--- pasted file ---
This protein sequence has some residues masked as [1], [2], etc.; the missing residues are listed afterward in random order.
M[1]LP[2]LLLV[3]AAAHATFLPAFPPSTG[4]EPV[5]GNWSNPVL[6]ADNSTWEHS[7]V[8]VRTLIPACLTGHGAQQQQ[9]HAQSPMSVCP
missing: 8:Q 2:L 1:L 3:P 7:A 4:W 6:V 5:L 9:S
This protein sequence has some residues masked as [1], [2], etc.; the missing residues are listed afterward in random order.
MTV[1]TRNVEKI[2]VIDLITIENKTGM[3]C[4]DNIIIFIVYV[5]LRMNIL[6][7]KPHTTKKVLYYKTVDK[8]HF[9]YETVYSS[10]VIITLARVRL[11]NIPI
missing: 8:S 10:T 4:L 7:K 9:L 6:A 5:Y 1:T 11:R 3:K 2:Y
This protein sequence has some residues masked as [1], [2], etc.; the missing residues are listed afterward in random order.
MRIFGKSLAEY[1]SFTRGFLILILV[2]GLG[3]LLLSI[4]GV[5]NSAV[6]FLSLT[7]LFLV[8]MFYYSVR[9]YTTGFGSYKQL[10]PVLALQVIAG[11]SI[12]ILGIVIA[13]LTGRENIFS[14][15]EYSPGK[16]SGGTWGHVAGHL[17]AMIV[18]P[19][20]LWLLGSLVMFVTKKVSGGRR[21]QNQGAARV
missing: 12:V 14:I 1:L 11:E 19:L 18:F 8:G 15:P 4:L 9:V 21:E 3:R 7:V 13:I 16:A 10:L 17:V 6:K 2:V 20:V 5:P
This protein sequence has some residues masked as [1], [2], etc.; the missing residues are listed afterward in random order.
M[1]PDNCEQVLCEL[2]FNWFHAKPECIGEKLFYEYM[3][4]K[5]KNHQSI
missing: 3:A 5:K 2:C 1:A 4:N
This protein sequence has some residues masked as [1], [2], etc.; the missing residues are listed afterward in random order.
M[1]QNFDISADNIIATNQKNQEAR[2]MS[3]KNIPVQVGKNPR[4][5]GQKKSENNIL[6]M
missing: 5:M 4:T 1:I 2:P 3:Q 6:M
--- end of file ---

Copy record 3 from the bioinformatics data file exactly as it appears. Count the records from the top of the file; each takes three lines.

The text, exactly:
This protein sequence has some residues masked as [1], [2], etc.; the missing residues are listed afterward in random order.
MRIFGKSLAEY[1]SFTRGFLILILV[2]GLG[3]LLLSI[4]GV[5]NSAV[6]FLSLT[7]LFLV[8]MFYYSVR[9]YTTGFGSYKQL[10]PVLALQVIAG[11]SI[12]ILGIVIA[13]LTGRENIFS[14][15]EYSPGK[16]SGGTWGHVAGHL[17]AMIV[18]P[19][20]LWLLGSLVMFVTKKVSGGRR[21]QNQGAARV
missing: 12:V 14:I 1:L 11:E 19:L 18:F 8:G 15:P 4:L 9:V 21:E 3:R 7:V 13:I 16:A 10:L 17:V 6:K 2:V 20:V 5:P